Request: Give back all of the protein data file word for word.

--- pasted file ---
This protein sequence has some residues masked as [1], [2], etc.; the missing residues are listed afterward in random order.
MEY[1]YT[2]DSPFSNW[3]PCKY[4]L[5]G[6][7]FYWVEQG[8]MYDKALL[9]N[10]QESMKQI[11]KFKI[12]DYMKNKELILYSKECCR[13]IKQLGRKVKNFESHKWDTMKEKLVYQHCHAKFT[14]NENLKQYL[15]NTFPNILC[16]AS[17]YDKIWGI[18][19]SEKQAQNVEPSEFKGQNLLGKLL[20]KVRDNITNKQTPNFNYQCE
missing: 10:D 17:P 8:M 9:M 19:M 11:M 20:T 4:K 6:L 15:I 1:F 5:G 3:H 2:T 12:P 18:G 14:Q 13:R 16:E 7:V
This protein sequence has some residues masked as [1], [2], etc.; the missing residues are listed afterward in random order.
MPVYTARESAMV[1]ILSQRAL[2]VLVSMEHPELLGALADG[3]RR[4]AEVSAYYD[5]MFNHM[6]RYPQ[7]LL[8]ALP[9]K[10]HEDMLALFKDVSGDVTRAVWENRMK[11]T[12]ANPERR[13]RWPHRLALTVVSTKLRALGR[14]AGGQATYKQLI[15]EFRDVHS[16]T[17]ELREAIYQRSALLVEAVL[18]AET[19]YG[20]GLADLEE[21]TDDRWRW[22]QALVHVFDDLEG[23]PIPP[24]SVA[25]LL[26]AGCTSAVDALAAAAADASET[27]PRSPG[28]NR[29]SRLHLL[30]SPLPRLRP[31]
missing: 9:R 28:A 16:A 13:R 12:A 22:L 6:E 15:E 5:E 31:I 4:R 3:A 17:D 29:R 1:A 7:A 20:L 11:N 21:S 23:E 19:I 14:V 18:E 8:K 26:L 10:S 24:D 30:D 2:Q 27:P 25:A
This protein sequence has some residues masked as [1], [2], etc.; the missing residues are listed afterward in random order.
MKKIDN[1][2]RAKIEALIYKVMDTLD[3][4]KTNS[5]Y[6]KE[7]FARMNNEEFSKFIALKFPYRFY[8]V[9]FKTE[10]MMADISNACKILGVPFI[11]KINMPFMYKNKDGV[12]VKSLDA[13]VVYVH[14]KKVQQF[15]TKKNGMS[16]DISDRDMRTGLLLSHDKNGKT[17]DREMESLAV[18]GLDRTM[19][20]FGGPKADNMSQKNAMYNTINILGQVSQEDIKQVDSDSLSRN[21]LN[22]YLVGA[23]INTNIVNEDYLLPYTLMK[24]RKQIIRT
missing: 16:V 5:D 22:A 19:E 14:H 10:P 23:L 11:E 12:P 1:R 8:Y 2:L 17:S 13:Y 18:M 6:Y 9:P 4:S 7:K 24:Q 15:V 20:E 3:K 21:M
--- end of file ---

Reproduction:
This protein sequence has some residues masked as [1], [2], etc.; the missing residues are listed afterward in random order.
MEY[1]YT[2]DSPFSNW[3]PCKY[4]L[5]G[6][7]FYWVEQG[8]MYDKALL[9]N[10]QESMKQI[11]KFKI[12]DYMKNKELILYSKECCR[13]IKQLGRKVKNFESHKWDTMKEKLVYQHCHAKFT[14]NENLKQYL[15]NTFPNILC[16]AS[17]YDKIWGI[18][19]SEKQAQNVEPSEFKGQNLLGKLL[20]KVRDNITNKQTPNFNYQCE
missing: 10:D 17:P 8:M 9:M 19:M 11:M 20:T 4:K 6:L 15:I 1:F 5:G 3:H 2:T 12:P 18:G 14:Q 13:R 16:E 7:V
This protein sequence has some residues masked as [1], [2], etc.; the missing residues are listed afterward in random order.
MPVYTARESAMV[1]ILSQRAL[2]VLVSMEHPELLGALADG[3]RR[4]AEVSAYYD[5]MFNHM[6]RYPQ[7]LL[8]ALP[9]K[10]HEDMLALFKDVSGDVTRAVWENRMK[11]T[12]ANPERR[13]RWPHRLALTVVSTKLRALGR[14]AGGQATYKQLI[15]EFRDVHS[16]T[17]ELREAIYQRSALLVEAVL[18]AET[19]YG[20]GLADLEE[21]TDDRWRW[22]QALVHVFDDLEG[23]PIPP[24]SVA[25]LL[26]AGCTSAVDALAAAAADASET[27]PRSPG[28]NR[29]SRLHLL[30]SPLPRLRP[31]
missing: 9:R 28:A 16:A 13:R 12:A 22:L 6:E 15:E 5:E 31:I 4:R 3:A 17:D 29:R 1:A 7:A 20:L 11:N 21:S 23:E 19:I 14:V 18:E 8:K 26:L 10:S 24:D 30:D 2:Q 27:P 25:A
This protein sequence has some residues masked as [1], [2], etc.; the missing residues are listed afterward in random order.
MKKIDN[1][2]RAKIEALIYKVMDTLD[3][4]KTNS[5]Y[6]KE[7]FARMNNEEFSKFIALKFPYRFY[8]V[9]FKTE[10]MMADISNACKILGVPFI[11]KINMPFMYKNKDGV[12]VKSLDA[13]VVYVH[14]KKVQQF[15]TKKNGMS[16]DISDRDMRTGLLLSHDKNGKT[17]DREMESLAV[18]GLDRTM[19][20]FGGPKADNMSQKNAMYNTINILGQVSQEDIKQVDSDSLSRN[21]LN[22]YLVGA[23]INTNIVNEDYLLPYTLMK[24]RKQIIRT
missing: 16:V 5:D 22:A 19:E 14:H 10:P 23:L 11:E 12:P 1:R 8:Y 2:L 17:S 13:Y 18:M 6:Y 9:P 4:S 7:K 24:Q 15:V 20:E 3:K 21:M